Qutb Shahi Tombs gets makeover

60% of renovation works of Qutb Shahi Tombs complete; premises to have one-of-its kind heritage park

By   |  Published: 14th Apr 2021  12:07 amUpdated: 14th Apr 2021  12:40 am
The 40 mausoleums, 23 mosques, seven Baolis (step wells), tanks, gardens and other structures within the premises are being conserved and restored. -Photo: Anand Dharmana

Hyderabad: The Qutb Shahi Tombs, the 16th Century necropolis and one of Hyderabad’s most known heritage tourism spots, is all set for a new chapter. The combined efforts of Aga Khan Foundation, Heritage Telangana and the Aga Khan Trust for Culture will soon see the 106 acre premises donning the mantle of a one-of-its kind heritage park.

The 40 mausoleums, 23 mosques, seven Baolis (step wells), tanks, gardens and other structures within the premises are being conserved and restored. The first phase of the massive renovation programme was completed in 2018, with the efforts into the final stages now.

According to Ratish Nanda of Aga Khan Trust for Culture, almost 60 per cent of the works have been completed so far.

“In 2021, conservation works are being undertaken on over a dozen monuments including five baolis with the support of the US Ambassador’s Fund for Cultural Conservation while the mausoleum of Muhammed Qutb Shah is being supported by Indigo Airlines. These works will be completed by 2024,” says Nanda.

Photo: Anand Dharmana

Landscape architect M Shaheer has been spearheading the project since its inception in 2013 and the conservation activities have been implemented by master craftsmen working with stone and lime. The project lays emphasis on a craft-led approach, reviving traditional building crafts and utilising traditional materials in the conservation. For instance, the dome on the tomb of Quli Qutb Shah has been stripped off of the cement layers to expose the original details and has been replastered with lime, with attention to the original detailing.

The 106-acre premises have been divided into three zones – the core archeological area, a visitor facility area and a biodiversity zone. The biodiversity zone has dense vegetation and since 2014, all the trees have been mapped and new plantations are being done in a planned manner.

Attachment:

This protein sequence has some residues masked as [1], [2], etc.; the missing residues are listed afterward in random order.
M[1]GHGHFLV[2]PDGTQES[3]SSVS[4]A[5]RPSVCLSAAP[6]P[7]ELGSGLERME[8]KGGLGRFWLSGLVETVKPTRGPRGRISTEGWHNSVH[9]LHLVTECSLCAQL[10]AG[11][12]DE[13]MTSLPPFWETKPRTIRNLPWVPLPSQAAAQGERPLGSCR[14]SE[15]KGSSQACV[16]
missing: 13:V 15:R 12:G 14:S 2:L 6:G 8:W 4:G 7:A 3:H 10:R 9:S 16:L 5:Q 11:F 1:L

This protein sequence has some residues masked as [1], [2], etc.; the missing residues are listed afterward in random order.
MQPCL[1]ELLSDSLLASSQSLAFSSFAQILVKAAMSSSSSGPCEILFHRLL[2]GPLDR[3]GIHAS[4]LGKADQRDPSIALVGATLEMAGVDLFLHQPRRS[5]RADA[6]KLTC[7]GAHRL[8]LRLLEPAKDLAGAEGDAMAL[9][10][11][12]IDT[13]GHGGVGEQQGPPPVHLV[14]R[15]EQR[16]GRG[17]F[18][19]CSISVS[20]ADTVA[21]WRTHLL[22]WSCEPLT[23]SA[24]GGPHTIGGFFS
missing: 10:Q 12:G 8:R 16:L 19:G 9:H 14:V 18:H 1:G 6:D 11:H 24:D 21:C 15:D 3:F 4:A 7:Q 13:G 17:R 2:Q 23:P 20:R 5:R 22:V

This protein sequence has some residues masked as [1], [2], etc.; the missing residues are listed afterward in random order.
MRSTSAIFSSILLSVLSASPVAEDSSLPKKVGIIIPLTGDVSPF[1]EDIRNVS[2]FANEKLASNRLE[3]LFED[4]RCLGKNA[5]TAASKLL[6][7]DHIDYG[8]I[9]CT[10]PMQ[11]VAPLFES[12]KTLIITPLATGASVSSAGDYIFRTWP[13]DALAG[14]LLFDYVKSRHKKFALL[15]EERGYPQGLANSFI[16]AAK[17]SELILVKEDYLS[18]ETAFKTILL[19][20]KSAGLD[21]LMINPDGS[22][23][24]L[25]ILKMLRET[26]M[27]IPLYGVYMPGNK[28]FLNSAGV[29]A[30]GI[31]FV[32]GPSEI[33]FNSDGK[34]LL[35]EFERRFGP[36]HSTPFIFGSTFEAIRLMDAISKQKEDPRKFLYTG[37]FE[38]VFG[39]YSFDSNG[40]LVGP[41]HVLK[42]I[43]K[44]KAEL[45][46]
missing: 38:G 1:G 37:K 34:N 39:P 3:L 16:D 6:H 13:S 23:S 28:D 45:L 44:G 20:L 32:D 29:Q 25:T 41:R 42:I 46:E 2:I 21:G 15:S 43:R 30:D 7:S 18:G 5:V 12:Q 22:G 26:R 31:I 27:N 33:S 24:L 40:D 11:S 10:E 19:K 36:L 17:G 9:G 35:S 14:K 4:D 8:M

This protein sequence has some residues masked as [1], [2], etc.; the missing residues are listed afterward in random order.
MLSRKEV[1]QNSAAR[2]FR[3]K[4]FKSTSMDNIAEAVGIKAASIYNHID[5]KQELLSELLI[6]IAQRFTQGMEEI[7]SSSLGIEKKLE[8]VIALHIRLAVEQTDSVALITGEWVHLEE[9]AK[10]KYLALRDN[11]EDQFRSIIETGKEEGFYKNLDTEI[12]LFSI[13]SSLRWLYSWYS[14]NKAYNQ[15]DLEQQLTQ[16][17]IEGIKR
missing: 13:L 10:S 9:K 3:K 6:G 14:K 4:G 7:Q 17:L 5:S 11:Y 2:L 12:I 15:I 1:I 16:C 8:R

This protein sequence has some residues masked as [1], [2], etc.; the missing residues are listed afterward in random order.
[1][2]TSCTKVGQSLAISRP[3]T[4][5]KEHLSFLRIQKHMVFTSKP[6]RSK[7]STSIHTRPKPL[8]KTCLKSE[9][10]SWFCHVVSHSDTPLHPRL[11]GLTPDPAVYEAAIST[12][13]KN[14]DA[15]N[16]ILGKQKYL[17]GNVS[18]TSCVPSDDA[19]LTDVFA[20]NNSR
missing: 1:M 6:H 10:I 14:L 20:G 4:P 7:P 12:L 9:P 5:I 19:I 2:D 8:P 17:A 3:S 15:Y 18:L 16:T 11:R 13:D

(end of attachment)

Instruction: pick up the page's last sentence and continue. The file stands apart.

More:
Once completed, it will add a major boost to the tourism in the city, as Nanda adds, “Conservation of all these monuments, coupled with landscape restoration of their setting and creating adequate visitor facilities will help secure World Heritage designation for the site and with that attract millions of annual visitors to Hyderabad.”

Photo: Anand Dharmana

‘Park will draw visitors from all over world’

Not just heritage buffs, but the State government too is eagerly waiting for the massive renovation project for the Qutb Shahi Tombs to be completed.

IT and Industries Minister KT Rama Rao tweeted earlier this week: “Come 2024, the Qutb Shahi Heritage Park will be drawing visitors from all over the world to see outstanding conservation efforts, thanks to Aga Khan Trust for Culture (AKTC).”

The park is the outcome of an MoU for a 10-year, integrated conservation and landscape restoration project of the Tomb complex signed in 2013 by the then Andhra Pradesh State Department of Archaeology and Museums, the Quli Qutb Shah Urban Development Authority, AKTC and Aga Khan Foundation.

The idea is to develop the premises as an urban archaeological park to showcase and ensure long-term preservation and to enhance understanding of the 80 tombs that stand within its boundaries.

According to the Aga Khan Development Network, the conservation works are being done by master craftsmen using traditional tools, building techniques and traditional materials respecting the intention of the original builders.

Photo: Anand Dharmana

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